Home The Mine of Useless Information - everything you never needed to know!

Television Trivia

This is a subcategory of Entertainment

Showing page 4 of 11

« Previous 1 2 3 4 5 6 7 8 9 10 Next »

In the 1980s, music executives estimated that within two weeks after an appearance on Saturday Night Live by a rock group, sales of its albums increased by 300,000 copies.

In the early 1950s, Clint Eastwood signed a $75-a-week contract with Universal to do walk-ons in low-budget horror flicks like Revenge of the Creature. He was fired when studio executives decided his Adam's apple protruded too much for him to be star material. For some time, Eastwood took on odd jobs, such as digging swimming pools, to augment what little money he could make from small parts in TV series like Highway Patrol. However, once he was cast as Rowdy Yates on the TV western Rawhide in 1958, Eastwood's star began to shoot to the top.

In the early 1970s, Gavin MacLeod initially read for the part of boss Lou Grant in the new TV sitcom The Mary Tyler Moore Show. MacLeod had played heavies and villains for years, and was a strong contender for the part of the gruff supervisor. After auditioning, he left, but returned, asking to read for the role of sentimental Murray Slaughter. He got the part. Some years later, MacLeod was the ship's captain on TV's popular The Love Boat.

Cheech Marin of TV's Nash Bridges, and formally half of the irreverent comedy duo Cheech and Chong, was the surprising winner of the Jeopardy! Celebrity Championship in 1992. He won $25,000 for his charity.

Clayton Moore played the title role on The Lone Ranger for all but a few years on television, when John Hart took up the role. Jay Silverheels was always TV's Tonto; after the series, Silverheels became a successful horse breeder and racer. When he was asked once if he would ever consider racing Scout, Tonto's famous horse, Silverheels replied, “Heck, I can beat Scout.”

Comedian Bill Cosby became the spokesperson for Jell-O pudding in 1974. His upbeat, childlike personality worked well with on-screen youngsters, and he later began the "Kids Love Pudding" TV campaign. As of 2000, Cosby was still going strong in his Jell-O brand TV commercials and print ads.

Comedian George Carlin appeared on The Ed Sullivan Show eleven times.

Comedian Groucho Marx took a turn as a game show host in 1947. With his film career stalling, he was hired to host a radio show called You Bet Your Life. The show was designed to highlight Marx's witty humor, although most of his ad-libs were actually scripted.

Comedian/actor Billy Crystal portrayed Jodie Dallas, the first openly gay main character on network television on ABC's Soap, which aired from 1977 to 1981.

Craig Stevens, married to actress Alexis Smith and lead in TV's Peter Gunn, was born Gail Shikles, Jr.

In the late 1970s, Coca-Cola Co. boycotted the NBC late-night comedy show Saturday NightLive" for several years. The giant soda company was retaliating against a frequent character of comedian John Belushi's, a Greek restaurant owner, who repeatedly said to customers, "No Coke – Pepsi," thus saying the rival company's name dozens of times throughout each skit.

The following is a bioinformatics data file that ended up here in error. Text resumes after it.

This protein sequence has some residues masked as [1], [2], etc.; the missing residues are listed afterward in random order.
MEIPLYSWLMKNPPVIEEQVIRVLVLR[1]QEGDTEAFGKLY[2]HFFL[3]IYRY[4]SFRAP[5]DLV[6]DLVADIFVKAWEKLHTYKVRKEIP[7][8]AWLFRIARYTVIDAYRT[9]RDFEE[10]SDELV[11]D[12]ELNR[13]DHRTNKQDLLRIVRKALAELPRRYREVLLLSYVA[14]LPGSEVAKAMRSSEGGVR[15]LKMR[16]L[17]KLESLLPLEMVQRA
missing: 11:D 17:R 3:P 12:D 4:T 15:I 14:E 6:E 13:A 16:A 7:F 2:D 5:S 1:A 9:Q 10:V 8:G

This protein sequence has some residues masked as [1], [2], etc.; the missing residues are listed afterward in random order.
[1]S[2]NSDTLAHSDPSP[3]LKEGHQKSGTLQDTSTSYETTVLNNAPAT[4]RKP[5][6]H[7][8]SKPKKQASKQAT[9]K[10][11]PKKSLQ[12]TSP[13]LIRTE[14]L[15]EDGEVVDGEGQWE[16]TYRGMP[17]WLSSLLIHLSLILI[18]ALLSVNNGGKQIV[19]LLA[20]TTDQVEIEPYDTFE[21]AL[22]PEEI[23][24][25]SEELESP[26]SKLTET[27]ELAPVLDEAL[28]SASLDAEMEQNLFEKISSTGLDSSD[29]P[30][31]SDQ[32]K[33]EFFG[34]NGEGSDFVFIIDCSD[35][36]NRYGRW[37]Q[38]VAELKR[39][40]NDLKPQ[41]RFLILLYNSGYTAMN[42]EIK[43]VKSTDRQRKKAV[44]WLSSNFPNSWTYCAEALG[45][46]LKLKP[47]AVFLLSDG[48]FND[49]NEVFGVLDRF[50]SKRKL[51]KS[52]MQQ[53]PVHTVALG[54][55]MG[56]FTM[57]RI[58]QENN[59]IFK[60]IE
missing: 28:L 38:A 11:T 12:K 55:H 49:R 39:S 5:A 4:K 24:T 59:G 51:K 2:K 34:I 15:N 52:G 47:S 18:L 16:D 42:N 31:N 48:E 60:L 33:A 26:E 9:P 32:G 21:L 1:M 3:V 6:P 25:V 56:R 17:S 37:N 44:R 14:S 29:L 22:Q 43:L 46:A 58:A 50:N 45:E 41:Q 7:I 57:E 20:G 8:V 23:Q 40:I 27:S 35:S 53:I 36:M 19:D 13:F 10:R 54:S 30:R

In the late 1980s and early 1990s, comedian Bill Cosby was the uncontested king of product endorsements. With his successful Jell-O, Kodak, and Mattel commercials and other income sources under his belt, he was earning an approximate $125,000 an hour by 1992, or a million dollars a day. That figure included earnings from his popular television show, book royalties, comedy concert tours, and financial investments.

In the late 1980s, the lead role of Hayden Fox on the newly developed TV sitcom Coach was considered for many actors, namely Gerald McRaney, Burt Reynolds, Tom Skerritt, James Farentino, Rob Leibman, and Richard Crenna. Craig T. Nelson won the part, and later received an Outstanding Actor in a Comedy Series Emmy for his performance.

In the ten years it was on the air, Alfred Hitchcock actually directed only 20 of the 362 episodes of Alfred Hitchcock Presents.

In the TV sitcom Cheers, the legal capacity of the popular Boston bar was 75. It was shown in a notice posted over the door.

In the U.S., prime-time Westerns on TV reached their peak in 1958-1959, when there were 31 shows on the air. The public's taste shifted, and by 1964-1965, the number of TV Westerns had plummeted to 7. Westerns have never enjoyed such popularity on U.S. television since.

Ingenue actress Neve Campbell once auditioned for TV's Baywatch. The casting director turned her down because he thought she was too pale.

Jack Lord wasn't the first choice for the role of Steve McGarrett on TV's Hawaii Five-O. Gregory Peck was.

Jason Alexander of TV's Seinfeld was born Jay Greenspan.

Jenna Elfman, co-star of the TV hit Dharma and Greg, was born Jennifer Mary Butala. In 1995, she married actor Bodhi Elfman, nephew of film score composer Danny Elfman (The Simpsons, Men in Black, Good Will Hunting), and changed her last name.

© 2006 The Mine of Useless Information